This week, The Open. Next week, The Wed­ding

The Hamilton Spectator - - SPORTS - DOUG FER­GU­SON

SOUTH­PORT, ENG­LAND — Ser­gio Gar­cia won’t be wear­ing his green jacket from Au­gusta Na­tional at his wed­ding.

What about pour­ing cham­pagne from a claret jug?

Gar­cia doesn’t have one yet, though he loves the thought of such pos­si­bil­i­ties, es­pe­cially con­sid­er­ing that only four months ago, the 36-year-old Spa­niard was learn­ing to ac­cept his ca­reer might end without a ma­jor. Now he is a Masters cham­pion who is soak­ing up a year of cel­e­bra­tion.

He ar­rived at Royal Birk­dale with two big events on the hori­zon. First up is the Bri­tish Open, the ma­jor where he has had his most con­sis­tent suc­cess with 10 top-10 fin­ishes, in­clud­ing the last three in a row. And then he’s off to Texas for his mar­riage July 29 to An­gela Akins.

For Gar­cia, it’s one ma­jor at a time.

His mind is on Royal Birk­dale, tra­di­tion­ally one of the tough­est links cour­ses in Eng­land.

“It’s go­ing to be where it has to be this week,” Gar­cia said. “An­gela has been do­ing a great job of get­ting every­thing ready for the wed­ding, and ob­vi­ously, we’re re­ally ex­cited for next week. But we have some­thing that we’re also ex­tremely ex­cited about this week. And we want to be here giv­ing every­thing we have, and hope­fully with a chance on Sun­day.”

Gar­cia wants what Hen­rik Sten­son had to re­turn on Mon­day.

The champ re­turn­ing the claret jug used to be a for­mal­ity. The Royal & An­cient turned it into a show Mon­day, with the Bri­tish Open en­cour­ag­ing 500 fans to fill the grand­stand around the first tee to wit­ness it. And now it’s up for grabs again. Sten­son is the de­fend­ing cham­pion. Padraig Har­ring­ton feels like one con­sid­ered he is the last player to win the Bri­tish Open at Royal Birk­dale. In 2008, he started the week with an in­jury and ended it with a four-shot vic­tory over Ian Poul­ter to become Europe’s first back-to-back Bri­tish Open cham­pion in more than a cen­tury.

“I en­joy the week be­cause I’m not quite de­fend­ing, but I’m com­ing back here and mak­ing the most of it,” Har­ring­ton said. “Be­cause these good feel­ings don’t come around that of­ten.”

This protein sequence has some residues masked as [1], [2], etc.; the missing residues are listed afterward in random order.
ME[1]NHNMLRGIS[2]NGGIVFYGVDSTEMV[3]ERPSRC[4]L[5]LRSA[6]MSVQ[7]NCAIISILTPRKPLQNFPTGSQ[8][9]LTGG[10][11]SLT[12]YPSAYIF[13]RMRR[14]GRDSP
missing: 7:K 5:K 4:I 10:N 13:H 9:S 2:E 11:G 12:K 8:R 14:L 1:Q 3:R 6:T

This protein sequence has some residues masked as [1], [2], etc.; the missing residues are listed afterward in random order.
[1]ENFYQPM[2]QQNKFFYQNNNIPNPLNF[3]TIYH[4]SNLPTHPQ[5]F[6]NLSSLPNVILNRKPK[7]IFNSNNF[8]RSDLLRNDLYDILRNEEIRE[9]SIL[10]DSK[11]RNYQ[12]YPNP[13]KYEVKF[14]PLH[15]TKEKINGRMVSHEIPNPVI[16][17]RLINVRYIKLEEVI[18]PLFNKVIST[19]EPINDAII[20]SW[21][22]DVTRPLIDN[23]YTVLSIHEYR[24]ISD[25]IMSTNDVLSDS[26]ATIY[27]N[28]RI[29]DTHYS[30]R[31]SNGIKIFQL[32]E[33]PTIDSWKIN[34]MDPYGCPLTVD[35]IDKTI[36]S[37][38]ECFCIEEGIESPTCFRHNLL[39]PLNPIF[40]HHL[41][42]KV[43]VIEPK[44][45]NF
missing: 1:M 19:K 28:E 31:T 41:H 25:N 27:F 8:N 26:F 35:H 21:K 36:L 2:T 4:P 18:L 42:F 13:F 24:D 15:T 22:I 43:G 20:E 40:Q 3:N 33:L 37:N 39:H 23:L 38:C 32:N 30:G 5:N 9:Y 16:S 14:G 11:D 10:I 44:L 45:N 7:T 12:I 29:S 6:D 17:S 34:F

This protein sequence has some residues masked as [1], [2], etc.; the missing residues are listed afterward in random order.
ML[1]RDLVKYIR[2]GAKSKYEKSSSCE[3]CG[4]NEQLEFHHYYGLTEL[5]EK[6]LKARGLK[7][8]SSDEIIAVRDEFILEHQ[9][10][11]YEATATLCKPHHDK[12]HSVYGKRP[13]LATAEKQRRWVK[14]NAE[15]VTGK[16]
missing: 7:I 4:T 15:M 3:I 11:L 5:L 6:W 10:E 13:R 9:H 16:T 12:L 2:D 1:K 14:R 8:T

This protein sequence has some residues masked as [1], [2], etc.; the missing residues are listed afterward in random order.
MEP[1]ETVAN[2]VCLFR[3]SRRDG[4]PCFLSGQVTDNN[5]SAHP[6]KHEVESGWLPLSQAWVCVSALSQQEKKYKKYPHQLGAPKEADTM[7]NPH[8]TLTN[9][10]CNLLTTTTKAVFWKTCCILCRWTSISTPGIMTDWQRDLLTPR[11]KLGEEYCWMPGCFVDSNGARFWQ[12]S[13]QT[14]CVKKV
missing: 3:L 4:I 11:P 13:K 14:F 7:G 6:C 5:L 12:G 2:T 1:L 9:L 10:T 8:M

Gar­cia would have been a log­i­cal choice to chal­lenge on just about any links. This is the ma­jor he grew up watch­ing in Spain — he was 8 when Seve Balles­teros won his third Bri­tish Open in 1988 at St. An­drews.

He dreamed of win­ning all four ma­jors, and now that he fi­nally has one, he’s think­ing that way again.

Asked the im­pos­si­ble ques­tion Mon­day — would it mean more to own a green jacket or a sil­ver jug? — Gar­cia said both were amaz­ing.

“At the mo­ment, the green jacket means more be­cause I have it,” he said.

“But ev­ery­body knows how much I love The Open Cham­pi­onship. And I would love to at least have one of them be­fore I hang up the boot. So def­i­nitely, it’s some­thing that I would like to achieve. And we’re go­ing to give it a shot this week.”

Gar­cia swears the Masters didn’t change him. And much like that week at Au­gusta Na­tional, he has man­aged to keep his ex­pec­ta­tions to a min­i­mum know­ing how fickle this game can be. He hasn’t played in a month, when An­dres Romero raced by him on the fi­nal day in Ger­many to win the BMW In­ter­na­tional Open.

He has ev­ery rea­son to be­lieve his game is good while re­al­iz­ing that doesn’t mean any­thing un­til the Open starts Thurs­day.

“I can’t tell you if I’m go­ing to be right up there on Sun­day with a chance,” he said. “I’m hop­ing that I will be, but un­for­tu­nately, it doesn’t work like that ev­ery week. But you also have to re­al­ize that af­ter win­ning Au­gusta, you still want to push hard and get more ma­jors. So it’s not like every­thing is done and that’s it.”

There are still mo­ments when he’s will­ing to look be­hind at some painful losses. He would love to have that putt again on the 18th at Carnoustie, which caught the lip and gave him a bo­gey, lead­ing to the play­off that Har­ring­ton won. Gar­cia would love to be able to hit his tee shot again on the 15th at Royal Liver­pool, which found a pot bunker to the right of the green and re­quired two shots to get out. He was run­ner-up that week.

But he no longer con­sid­ers that he was play­ing against “more than the field,” his in­fa­mous phrase from Carnoustie when he com­plained about bad breaks.

“Some­body else played a lit­tle bit bet­ter than me, and that’s what hap­pens,” he said.

The Masters de­fined his ca­reer. Win­ning the Bri­tish Open, or any other ma­jor, would take it to a higher level. Ei­ther way, all is good in his life. Gar­cia con­tends he has al­ways been happy. This year has sim­ply been bet­ter. Much bet­ter.


Ser­gio Gar­cia kisses his fi­ancée, An­gela Akins, at The Open Tues­day.

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